264 pages | 39 B/W Illus.
This book provides the first in depth interpretation of how to understand the causes of ethnic residential segregation, across Western European countries and the USA.
In many countries, ethnic minorities have obtained low quality housing and may be concentrated in certain parts of cities. This book asks to what extent ethnic segregation can be assigned to special preferences for housing and neighbourhoods among ethnic minorities. Is it the behaviour of the native majority, or is it a result of housing and urban policies? Ethnic segregation differs much across European countries and cities. Chapters discuss to what extent these differences can be explained by welfare state systems, levels of immigration, and the ethnic composition of minorities. The book also considers the impact of housing policy and the spatial structure of urban housing markets created by urban planning and policies.
This book will appeal to teachers, students and researchers working with segregation, urban sociology and geography. It will also be valuable to civil servants in central and local governments who are working with measures to combat ethnic segregation and its consequences.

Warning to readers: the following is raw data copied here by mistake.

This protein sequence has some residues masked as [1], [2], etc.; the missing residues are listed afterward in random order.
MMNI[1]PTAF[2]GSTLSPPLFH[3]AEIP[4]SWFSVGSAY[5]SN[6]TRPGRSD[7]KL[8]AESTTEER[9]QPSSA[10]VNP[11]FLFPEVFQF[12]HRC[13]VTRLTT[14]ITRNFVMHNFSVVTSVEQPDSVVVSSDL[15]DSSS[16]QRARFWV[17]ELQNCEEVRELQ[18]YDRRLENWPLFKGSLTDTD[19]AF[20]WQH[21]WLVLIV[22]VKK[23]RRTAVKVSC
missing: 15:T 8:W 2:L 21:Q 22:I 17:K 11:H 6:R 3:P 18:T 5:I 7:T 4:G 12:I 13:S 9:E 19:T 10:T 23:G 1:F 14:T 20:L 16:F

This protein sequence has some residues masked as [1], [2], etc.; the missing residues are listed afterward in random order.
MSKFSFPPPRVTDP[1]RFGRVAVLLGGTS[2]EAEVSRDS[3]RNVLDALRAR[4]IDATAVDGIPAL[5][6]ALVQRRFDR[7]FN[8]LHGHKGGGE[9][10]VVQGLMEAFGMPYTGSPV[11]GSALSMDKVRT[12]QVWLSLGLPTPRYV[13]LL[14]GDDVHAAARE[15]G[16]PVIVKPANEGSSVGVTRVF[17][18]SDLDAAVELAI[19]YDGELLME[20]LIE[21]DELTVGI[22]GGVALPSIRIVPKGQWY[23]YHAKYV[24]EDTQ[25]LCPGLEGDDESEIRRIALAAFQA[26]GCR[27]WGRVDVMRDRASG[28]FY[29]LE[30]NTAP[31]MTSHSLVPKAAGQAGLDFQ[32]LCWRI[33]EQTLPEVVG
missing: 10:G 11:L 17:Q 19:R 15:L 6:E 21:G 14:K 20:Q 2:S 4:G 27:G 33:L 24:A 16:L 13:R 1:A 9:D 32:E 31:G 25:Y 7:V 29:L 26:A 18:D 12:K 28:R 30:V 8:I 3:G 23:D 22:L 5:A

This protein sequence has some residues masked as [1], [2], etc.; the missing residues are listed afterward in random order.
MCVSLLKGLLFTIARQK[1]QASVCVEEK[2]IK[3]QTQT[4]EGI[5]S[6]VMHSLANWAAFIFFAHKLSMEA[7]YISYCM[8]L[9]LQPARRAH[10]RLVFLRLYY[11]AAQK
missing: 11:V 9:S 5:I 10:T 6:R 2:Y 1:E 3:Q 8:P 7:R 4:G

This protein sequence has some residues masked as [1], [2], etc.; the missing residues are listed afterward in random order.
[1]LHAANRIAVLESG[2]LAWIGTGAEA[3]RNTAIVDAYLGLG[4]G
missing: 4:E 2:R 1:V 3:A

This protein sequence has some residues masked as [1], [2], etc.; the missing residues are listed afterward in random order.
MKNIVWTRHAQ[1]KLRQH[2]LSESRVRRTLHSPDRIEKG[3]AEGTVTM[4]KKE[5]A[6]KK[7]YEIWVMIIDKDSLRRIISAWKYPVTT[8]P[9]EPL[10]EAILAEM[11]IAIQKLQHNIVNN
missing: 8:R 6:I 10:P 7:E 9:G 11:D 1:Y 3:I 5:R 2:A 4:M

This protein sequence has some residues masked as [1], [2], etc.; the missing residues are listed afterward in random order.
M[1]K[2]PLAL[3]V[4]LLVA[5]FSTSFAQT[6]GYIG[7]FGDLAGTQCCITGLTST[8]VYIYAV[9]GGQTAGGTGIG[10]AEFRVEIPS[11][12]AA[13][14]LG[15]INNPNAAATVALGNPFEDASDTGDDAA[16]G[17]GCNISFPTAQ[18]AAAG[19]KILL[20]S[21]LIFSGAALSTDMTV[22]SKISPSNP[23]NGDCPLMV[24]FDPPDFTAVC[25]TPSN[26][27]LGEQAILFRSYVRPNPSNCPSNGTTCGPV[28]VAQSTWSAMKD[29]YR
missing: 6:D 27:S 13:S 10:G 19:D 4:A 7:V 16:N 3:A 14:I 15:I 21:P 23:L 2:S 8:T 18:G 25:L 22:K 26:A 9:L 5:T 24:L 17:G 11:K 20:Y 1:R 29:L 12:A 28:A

1. Introduction and summary
2. Housing preferences and choices of ethnic minorities
3. Preferences for location among ethnic minorities
4. Spatial assimilation – the development in immigrants’ locational preferences and choices with duration of stay
5. Selective migration of ethnic minorities and natives in connection with ethnic neighbourhoods
6. The effects of housing policy and housing markets on housing options and choices of ethnic minorities
7. The importance of urban policies and the spatial distribution of housing
8. Ethnic segregation and its causes across European welfare states